For more than 50 years, the Dutremble family has been — in one way or another — deeply entrenched in local political circles.
Lucien “Babe” Dutremble, one of 13 children, never lost an election during a political career that included several terms on the city council, six terms in the Maine House of Representatives, the mayor’s office and serving as a York County Commissioner. Babe’s brother, Richard, was a York County Sheriff. Babe’s son, Richard, today serves as a York County commissioner.
Just as Babe’s political career was winding down, his second eldest son was making a name for himself. Dennis “Duke” Dutremble served several terms in the Maine Senate before being tapped as the senate president. But he retreated from the public spotlight after losing his bid to serve in the U.S. House of Representatives.
Flash forward nearly two decades, and yet another Dutremble is making a foray into the city’s political establishment, banking on his family’s legacy and his “outsider” perspective.
David Dutremble is a lieutenant in the Biddeford Fire Department, the youngest of Babe Dutremble’s nephews, and is now a candidate for the District 4 State Senate seat.
Despite his legacy name and strong local connections, David is facing some challenges on the road to Augusta.
1.) A crowded primary field could split the city’s Democratic base and allow someone like businessman James Booth of Arundel to take the seat as a unenrolled candidate. Booth, a native of the neighboring city of Saco, is the son of former Saco Mayor Haley Booth and served on the Saco City Council.
2.) Expect his primary opponents (which could include former State Rep. Stephen Beaudette and former city councilor James Emerson) to question whether Dutremble can effectively balance his city job as a firefighter while serving in the State Senate.
Furthermore, we were stunned that David has yet to seek the counsel of his cousins, Duke Dutremble and County Commissioner Richard Dutremble.
CAN’T WE JUST GET ALONG?
David Dutremble graduated from Biddeford High School in 1985. Since 1988, he has been a Biddeford firefighter. He and his wife, Charlene, have five children.
Why jump into the fray for a state senate seat without any prior political experience?
“Honestly, I would have gone into local politics a long time ago, but the city’s charter prevents city employees from holding municipal offices. Initially, I was thinking about running for the House until I talked to Alan [Casavant] and found out he is hoping to keep his seat.”
You have all the political muscle you need, given your last name.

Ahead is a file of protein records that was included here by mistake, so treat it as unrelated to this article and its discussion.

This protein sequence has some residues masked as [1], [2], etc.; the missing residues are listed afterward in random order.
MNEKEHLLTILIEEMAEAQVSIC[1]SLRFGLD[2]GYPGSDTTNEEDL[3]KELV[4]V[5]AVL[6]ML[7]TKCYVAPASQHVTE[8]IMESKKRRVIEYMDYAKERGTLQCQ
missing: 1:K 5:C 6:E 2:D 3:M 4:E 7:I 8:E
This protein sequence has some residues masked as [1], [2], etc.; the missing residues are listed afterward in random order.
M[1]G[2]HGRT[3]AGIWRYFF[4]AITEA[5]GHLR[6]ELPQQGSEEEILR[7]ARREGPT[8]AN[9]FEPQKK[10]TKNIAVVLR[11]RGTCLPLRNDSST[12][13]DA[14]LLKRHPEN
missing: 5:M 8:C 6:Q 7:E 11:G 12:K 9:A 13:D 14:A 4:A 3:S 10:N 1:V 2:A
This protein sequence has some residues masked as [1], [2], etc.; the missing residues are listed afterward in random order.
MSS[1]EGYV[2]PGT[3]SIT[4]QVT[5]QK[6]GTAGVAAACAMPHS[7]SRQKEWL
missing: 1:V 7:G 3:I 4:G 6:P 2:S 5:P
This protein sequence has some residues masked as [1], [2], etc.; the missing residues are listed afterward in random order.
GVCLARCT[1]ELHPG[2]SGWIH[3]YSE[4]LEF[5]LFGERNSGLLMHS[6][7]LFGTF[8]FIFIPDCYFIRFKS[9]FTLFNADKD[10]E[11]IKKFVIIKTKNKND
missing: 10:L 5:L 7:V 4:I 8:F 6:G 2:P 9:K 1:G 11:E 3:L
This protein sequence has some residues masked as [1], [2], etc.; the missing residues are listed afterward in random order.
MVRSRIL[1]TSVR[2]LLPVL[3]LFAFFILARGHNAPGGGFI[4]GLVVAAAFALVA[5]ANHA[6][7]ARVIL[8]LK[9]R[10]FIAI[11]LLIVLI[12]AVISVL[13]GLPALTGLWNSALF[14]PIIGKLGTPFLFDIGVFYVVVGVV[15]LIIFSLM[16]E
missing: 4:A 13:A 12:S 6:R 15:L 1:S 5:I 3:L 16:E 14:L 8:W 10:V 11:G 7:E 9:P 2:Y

(Laughs) “It’s an intimidating last name, you know in local politics…absolutely, but it also carries a lot of expectations.”
Aren’t you busy enough. Why run for public office?
“I think we need more people in Augusta who can reach across the political divides. I think government has a responsibility to do good things for the people. Government should be creating an atmosphere that promotes economic development.”
You sound a little like a Republican.
(Laughs) “I’m a life-long Democrat, but I think both parties want to see Maine succeed. It’s time to stop all the political bickering and blame. It’s time to think about the people we serve. I don’t care who gets credit, as long as we do good things for the people.
“When my kids grow up, I want them to have the same opportunities I had. My step son had to move out west to find a good job. I think that’s really sad. It bothers me to see local kids miss out on the same opportunities we had growing up here.”
How can you be a firefighter and a state senator at the same time?
“I’ll use vacation time, and swap time. I’ve already run it past the guys in the department. I know I have support and we can swap shifts to accommodate my schedule.”
You haven’t talked to Duke about your decision to seek his old senate seat?
(Laughs) “He’s in Florida for the winter. I sent him an e-mail on Facebook, but I haven’t heard back. Maybe he doesn’t check his Facebook.
On a scale of 1-10, how would you rank Governor LePage’s performance?
(Pauses) “I’d probably give him a four. I just think his priorities are out of whack…like going after the labor mural.”
Same scale for President Obama?
“I’d say a 7. No matter who won in 2008, it was a no-win situation for our economy, whether we elected a Republican or Democrat. I don’t think we would be any better off if John McCain had won. I think President Obama has done a decent job.”
Do you really think you can change the political dynamic of partisan bickering?
“Yes, but you have to start small. People used to say that women would never be able to vote. We used to say that a black man would never drive the bus. I believe things can change for the better. I think elected leaders just need to focus on working in collaboration to solve problems.
Original or extra crispy?
(Laughs) “Extra Crispy.”
Coke or Pepsi?
Ginger or Mary Anne?
“Mary Anne, for sure.. (Laughs)